NATIONAL NEWS - After the deaths of two children who were among the five confirmed cases of rabies this year, the National Institute of Communicable Diseases stressed the importance of awareness of the potentially lethal disease in humans.
The institute reported that the five cases of rabies in humans occurred in two provinces. Three were in the Eastern Cape and two in Limpopo.
Netcare Travel Clinics and Medicross Tokai’s Dr Pete Vincent said this incident highlighted the importance of people being aware rabies was a “vaccine-preventable infectious disease that is invariably fatal if not managed and treated timeously and appropriately”.
“If you consider that, according to the World Health Organisation, rabies is still responsible for close on 60 000 deaths globally every year, most of them in Africa and Asia, then our track record of rabies prevention in South Africa looks relatively impressive.
“Nevertheless, the threat of rabies, which is contracted from infected animals, is ever-present, particularly in rural areas where many pet dogs are not vaccinated against the virus. In addition, rabies is quite commonly reported among both wild and domestic animals in South Africa.”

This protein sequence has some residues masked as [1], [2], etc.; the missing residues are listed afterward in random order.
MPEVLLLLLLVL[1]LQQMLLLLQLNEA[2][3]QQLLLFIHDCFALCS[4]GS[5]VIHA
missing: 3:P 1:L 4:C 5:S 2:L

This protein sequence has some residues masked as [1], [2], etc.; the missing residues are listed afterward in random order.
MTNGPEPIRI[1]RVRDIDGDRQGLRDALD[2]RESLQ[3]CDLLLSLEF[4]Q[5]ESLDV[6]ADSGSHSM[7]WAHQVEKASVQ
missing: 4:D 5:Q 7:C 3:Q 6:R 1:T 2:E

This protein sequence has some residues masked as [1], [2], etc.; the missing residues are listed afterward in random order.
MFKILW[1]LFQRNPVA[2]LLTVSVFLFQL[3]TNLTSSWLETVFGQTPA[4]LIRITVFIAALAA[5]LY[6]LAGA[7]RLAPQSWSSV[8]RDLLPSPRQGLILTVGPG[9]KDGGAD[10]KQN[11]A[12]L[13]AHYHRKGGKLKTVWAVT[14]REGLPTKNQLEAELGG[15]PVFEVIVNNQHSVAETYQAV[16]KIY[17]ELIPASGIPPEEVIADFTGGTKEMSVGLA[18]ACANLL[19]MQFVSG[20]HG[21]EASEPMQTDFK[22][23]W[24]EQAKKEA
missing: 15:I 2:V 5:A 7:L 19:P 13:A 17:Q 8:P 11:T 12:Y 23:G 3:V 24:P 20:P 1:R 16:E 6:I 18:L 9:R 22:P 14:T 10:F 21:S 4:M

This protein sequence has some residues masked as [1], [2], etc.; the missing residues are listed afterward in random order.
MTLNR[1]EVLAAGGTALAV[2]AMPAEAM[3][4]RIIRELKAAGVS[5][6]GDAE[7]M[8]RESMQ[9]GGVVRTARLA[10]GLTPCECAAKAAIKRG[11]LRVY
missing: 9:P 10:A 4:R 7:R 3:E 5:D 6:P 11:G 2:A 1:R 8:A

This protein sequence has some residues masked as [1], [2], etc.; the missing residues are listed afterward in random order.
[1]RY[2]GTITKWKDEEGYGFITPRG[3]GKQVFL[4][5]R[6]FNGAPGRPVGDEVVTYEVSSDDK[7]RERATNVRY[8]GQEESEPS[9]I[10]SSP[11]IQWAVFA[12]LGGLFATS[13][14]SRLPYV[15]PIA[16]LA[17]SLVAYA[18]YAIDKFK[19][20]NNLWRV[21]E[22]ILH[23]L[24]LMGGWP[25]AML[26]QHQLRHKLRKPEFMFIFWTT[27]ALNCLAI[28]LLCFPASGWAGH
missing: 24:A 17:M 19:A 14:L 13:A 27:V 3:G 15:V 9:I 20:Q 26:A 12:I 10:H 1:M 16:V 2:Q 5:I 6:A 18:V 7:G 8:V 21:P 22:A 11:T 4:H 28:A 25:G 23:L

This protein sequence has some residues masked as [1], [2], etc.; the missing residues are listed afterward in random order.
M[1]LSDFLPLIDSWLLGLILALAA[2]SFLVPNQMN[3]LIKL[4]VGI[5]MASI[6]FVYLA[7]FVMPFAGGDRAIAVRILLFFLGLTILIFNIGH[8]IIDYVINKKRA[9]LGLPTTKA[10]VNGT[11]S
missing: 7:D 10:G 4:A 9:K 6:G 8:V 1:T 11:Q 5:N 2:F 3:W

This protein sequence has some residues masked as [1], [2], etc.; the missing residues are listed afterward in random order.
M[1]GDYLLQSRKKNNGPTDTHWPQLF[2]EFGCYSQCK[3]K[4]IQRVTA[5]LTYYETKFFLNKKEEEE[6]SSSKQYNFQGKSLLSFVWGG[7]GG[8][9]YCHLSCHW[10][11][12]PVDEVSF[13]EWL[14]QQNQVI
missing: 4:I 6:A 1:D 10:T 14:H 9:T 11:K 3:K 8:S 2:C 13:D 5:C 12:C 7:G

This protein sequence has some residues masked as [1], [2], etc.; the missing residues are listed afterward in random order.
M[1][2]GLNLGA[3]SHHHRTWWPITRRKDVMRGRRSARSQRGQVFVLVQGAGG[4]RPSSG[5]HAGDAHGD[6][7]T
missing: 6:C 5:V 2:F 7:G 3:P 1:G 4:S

People could be infected with the disease if the saliva of an infected animal came into contact with an open wound or mucous membrane.
Vincent noted that children were more likely to come into contact with the disease because they were more inclined to play with animals than adults.
He added that when identifying animals infected with rabies, a high level of aggression was not the primary indicator.
“There are two strains of the virus, which can cause quite different symptoms, with some rabid animals becoming very docile, rather than aggressive. One, therefore, needs to watch for any change in behaviour in an animal, rather than just aggression.
“Infected wild animals, for example, may lose their fear of humans and become easy to approach. People should stay away from stray dogs and any animal displaying strange behaviour.”
Although those infected with rabies in the past “faced certain death”, there was a treatment for it now. However, it had to be correctly administered within 24 hours.